But on April 6, a group of workers were warned of possible new attacks in Kernville. Workers, among them migrant nationals, were almost attacked by a mob from Thuthukani shack settlement. Even though the victims managed to escape before the mob drew closer, there were strong warnings that there will be attacks after Easter holidays. Messages mobilising South Africans to kill all foreigners have been going around since last Friday. This is going to start as a march organised for migrants on Wednesday at Botha’s gardens near the market in Durban. However migrant networks said in an interview that they are not part of that march. Some said they fear that this might have been organised by people who are circulating the message to kill foreigners on Wednesday.

King Goodwill Zwelithini’s speech
Translated by the Sunday Times (5 April 2015)

Both King Dinizulu and King Cetshwayo were arrested for fighting for our country’s freedom . . . but when we talk of South Africans in 2015 we talk of people who do not want to listen, who do not want to work, who are thieves, child rapists and housebreakers. People who are lazy and who do not want to plough the fields.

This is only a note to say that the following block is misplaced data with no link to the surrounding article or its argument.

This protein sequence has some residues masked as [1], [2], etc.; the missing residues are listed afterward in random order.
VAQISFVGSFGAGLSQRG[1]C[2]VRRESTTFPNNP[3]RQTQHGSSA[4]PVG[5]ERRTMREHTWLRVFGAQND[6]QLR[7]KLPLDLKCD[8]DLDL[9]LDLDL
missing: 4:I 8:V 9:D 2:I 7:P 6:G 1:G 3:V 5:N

When foreigners look at them, they will say: ‘Let us exploit the nation of fools.’ You find their unpleasant goods hanging all over our shops, they soil our streets. We cannot even recognise which shop is which, there are foreigners everywhere. I know it is hard for other politicians to challenge this, because they are after their votes. Please forgive me, but this is my responsibility, I must talk, I cannot wait for five years to do this.

As king of the Zulu nation, which is respected worldwide because of the role it played in fighting for freedom in Africa, I will not keep quiet when our country is led by people who have no opinion. It is time to say something.

I ask our government to help us fix our own problems, help us find our own solutions. It is time to take our blankets into the sun so that the fleas can come out.

We ask foreign nationals to pack their belongings and go back to their countries.